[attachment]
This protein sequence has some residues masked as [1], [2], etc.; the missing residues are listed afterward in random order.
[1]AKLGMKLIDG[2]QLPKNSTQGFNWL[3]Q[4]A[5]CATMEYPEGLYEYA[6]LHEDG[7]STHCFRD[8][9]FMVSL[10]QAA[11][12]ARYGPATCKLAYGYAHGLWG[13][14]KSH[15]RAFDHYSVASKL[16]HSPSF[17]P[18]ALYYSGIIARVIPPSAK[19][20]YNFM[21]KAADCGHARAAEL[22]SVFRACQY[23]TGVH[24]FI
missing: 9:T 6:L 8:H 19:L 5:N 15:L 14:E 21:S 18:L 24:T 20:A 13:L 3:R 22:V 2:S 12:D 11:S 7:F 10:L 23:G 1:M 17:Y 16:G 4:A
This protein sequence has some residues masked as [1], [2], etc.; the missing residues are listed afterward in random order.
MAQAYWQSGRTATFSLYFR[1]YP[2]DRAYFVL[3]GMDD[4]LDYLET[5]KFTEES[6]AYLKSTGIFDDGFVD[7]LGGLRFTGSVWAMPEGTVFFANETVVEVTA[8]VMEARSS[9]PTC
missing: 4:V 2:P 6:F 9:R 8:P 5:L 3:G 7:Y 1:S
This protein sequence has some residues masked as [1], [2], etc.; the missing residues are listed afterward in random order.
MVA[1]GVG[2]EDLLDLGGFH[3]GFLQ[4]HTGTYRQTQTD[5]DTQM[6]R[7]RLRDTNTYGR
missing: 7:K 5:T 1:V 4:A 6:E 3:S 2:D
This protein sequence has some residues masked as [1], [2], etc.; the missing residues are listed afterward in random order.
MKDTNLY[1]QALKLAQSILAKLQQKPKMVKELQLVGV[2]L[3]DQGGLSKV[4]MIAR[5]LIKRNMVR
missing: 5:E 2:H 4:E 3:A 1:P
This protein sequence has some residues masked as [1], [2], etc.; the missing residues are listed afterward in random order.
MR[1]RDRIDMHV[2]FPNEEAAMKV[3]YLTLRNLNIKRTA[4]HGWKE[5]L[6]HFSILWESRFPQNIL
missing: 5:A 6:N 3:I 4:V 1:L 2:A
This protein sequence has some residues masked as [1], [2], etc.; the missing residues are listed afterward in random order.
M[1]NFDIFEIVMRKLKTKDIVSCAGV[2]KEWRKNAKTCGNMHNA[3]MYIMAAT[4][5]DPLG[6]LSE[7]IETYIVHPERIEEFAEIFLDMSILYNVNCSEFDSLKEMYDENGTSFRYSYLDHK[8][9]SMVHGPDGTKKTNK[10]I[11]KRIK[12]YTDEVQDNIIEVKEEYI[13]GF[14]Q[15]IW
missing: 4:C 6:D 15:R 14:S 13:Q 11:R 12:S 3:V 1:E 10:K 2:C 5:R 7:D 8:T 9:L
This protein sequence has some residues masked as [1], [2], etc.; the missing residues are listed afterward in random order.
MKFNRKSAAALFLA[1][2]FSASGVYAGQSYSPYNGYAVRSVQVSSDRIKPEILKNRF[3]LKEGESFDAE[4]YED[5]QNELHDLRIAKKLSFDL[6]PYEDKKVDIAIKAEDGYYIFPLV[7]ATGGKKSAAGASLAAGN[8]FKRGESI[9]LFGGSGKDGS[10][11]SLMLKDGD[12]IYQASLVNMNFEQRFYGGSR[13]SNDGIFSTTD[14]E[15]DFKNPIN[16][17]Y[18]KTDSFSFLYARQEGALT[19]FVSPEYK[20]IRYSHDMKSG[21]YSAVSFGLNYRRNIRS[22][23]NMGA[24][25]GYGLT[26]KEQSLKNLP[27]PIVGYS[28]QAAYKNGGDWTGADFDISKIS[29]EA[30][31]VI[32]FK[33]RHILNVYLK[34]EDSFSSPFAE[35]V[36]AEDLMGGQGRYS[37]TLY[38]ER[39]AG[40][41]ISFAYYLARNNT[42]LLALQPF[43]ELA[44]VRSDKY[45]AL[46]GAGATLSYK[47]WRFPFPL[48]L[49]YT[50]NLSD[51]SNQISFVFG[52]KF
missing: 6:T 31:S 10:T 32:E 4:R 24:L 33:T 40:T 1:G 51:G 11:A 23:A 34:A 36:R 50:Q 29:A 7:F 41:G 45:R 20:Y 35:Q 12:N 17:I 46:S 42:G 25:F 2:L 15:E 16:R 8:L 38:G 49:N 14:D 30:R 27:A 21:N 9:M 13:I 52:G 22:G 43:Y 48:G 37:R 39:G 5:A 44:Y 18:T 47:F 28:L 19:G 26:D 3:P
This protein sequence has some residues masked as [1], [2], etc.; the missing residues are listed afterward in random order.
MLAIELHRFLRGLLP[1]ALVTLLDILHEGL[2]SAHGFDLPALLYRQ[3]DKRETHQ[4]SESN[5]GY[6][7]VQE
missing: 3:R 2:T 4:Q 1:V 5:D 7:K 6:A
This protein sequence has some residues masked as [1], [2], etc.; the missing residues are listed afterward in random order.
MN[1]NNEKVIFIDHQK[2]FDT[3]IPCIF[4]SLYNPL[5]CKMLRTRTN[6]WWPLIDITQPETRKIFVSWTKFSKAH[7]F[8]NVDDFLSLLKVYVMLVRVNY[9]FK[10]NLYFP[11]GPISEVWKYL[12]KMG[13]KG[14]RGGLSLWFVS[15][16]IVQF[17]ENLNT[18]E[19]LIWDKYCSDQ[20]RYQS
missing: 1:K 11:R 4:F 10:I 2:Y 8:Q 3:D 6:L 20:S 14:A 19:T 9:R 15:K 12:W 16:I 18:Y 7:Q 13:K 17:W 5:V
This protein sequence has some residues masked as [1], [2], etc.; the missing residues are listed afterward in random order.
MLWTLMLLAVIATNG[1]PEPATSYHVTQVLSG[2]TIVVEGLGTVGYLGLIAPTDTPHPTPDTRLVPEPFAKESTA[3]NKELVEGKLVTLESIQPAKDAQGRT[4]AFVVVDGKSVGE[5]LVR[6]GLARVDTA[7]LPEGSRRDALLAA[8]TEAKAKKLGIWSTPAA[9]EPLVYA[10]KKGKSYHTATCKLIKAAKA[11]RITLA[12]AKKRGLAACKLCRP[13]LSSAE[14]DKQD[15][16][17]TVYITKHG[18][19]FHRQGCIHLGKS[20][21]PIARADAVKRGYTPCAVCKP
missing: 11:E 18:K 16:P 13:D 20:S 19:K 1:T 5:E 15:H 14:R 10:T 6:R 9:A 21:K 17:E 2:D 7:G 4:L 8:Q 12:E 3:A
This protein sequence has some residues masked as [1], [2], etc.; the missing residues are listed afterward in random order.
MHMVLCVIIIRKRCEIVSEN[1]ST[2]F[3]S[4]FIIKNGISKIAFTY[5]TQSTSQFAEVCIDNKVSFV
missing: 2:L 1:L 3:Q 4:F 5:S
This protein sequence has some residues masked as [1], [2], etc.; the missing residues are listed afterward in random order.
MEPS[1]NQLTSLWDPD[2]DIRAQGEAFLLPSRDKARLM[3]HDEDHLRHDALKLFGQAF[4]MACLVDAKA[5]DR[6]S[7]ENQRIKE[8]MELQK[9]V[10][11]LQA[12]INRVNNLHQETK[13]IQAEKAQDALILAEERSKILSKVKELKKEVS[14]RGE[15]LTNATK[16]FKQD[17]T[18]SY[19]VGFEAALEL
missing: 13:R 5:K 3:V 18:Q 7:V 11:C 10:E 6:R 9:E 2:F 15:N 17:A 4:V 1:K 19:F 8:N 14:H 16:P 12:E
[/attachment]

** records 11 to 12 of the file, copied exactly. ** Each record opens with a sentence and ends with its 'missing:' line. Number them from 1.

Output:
This protein sequence has some residues masked as [1], [2], etc.; the missing residues are listed afterward in random order.
MHMVLCVIIIRKRCEIVSEN[1]ST[2]F[3]S[4]FIIKNGISKIAFTY[5]TQSTSQFAEVCIDNKVSFV
missing: 2:L 1:L 3:Q 4:F 5:S
This protein sequence has some residues masked as [1], [2], etc.; the missing residues are listed afterward in random order.
MEPS[1]NQLTSLWDPD[2]DIRAQGEAFLLPSRDKARLM[3]HDEDHLRHDALKLFGQAF[4]MACLVDAKA[5]DR[6]S[7]ENQRIKE[8]MELQK[9]V[10][11]LQA[12]INRVNNLHQETK[13]IQAEKAQDALILAEERSKILSKVKELKKEVS[14]RGE[15]LTNATK[16]FKQD[17]T[18]SY[19]VGFEAALEL
missing: 13:R 5:K 3:V 18:Q 7:V 11:C 10:E 6:R 9:E 2:F 15:N 17:A 4:V 1:K 19:F 8:N 14:H 16:P 12:E